“I imagine the type of people who are listening now are people who you wouldn’t want to spend a lot of time with, but who are pretty interesting,” Denton said. “That’s what I think. But more than likely, it’s no one.”
Whether or not an audience is tuning in, the DJs are required to speak on-air once every four to five songs to comment on the music they play. Sophomore DJ Holden Ruch started his March 20 show with a reference to Soviet Russia by welcoming listeners to what he called the "Democratic Republic of College Radio" and introducing himself as "Abolishing Private Property."
Denton introduced himself as DJ Brevity during his March 25 show, adding that “Brevity is not the soul of Whit.” He said he tries to think of creative commentary for his set, even though he is often too tired to come up with unique material.
Denton said he plays different music at 2 a.m. than he would during daytime hours, because he wants to give listeners a calmer experience.
“Definitely at 3 a.m., I am less likely to play hard rock than I would be at other times during the day,” Denton said. “I really like jangly, cathartic rock and roll, but I definitely less want to play that at this hour, just because I’m so tired and want to pretend I’m going to sleep, even if I’m not.”
Ruch, who works the 2 a.m. to 4 a.m. shift Tuesdays, said that he is more likely to play pop music for a middle-of-the-night shift than he would be during the day.
“I think it’s important to engage in popular music on the show because if someone’s tuning in at two in the morning, then they are likely looking for something that will catch their ears and be easy on their ears,” Ruch said. “Basically, I want people to feel like they’re hearing things that will be good for 2 a.m.”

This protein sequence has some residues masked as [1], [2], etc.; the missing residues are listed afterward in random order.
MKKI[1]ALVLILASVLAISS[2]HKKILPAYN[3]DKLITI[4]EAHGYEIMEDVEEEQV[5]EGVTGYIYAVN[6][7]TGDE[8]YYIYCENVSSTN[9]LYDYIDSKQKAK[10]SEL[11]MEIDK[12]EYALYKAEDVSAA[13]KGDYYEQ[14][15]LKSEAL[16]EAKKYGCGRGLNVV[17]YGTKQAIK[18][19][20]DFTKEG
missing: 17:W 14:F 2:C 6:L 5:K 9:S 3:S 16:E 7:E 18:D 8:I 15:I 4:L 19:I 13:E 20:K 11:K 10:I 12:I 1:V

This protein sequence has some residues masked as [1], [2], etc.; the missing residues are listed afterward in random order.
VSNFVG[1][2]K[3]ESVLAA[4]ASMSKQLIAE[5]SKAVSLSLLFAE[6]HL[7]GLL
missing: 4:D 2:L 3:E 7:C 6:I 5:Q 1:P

Ruch and Denton both said that they play more popular music on the air than most college radio DJs because they want to play music that listeners will enjoy.
“I think of myself as something of a music conservative compared to a lot of DJs,” Denton said. “I don’t flinch at playing Kenny Loggins on my show, but most people would have their throats cut before they would do that.”
Even though the WXYC DJs occasionally indulge in popular music, college radio is unique in its mission to challenge the listener with unconventional choices.
“I think it’s an incredibly necessary institution because there is no other form of radio that even begins to challenge the listener and make sure some of this lesser-known stuff gets out there,” Ruch said.
College radio is also distinct from professional radio because of the small mistakes that amateur DJs make. During Ruch’s show, the introduction to a Felt song played at double speed after somebody left the record on 45 rotations per minute.
“In a way, the little foibles and mistakes made by radio DJs here add to the experience,” Ruch said. “That doesn’t happen on 107.5 KZL.”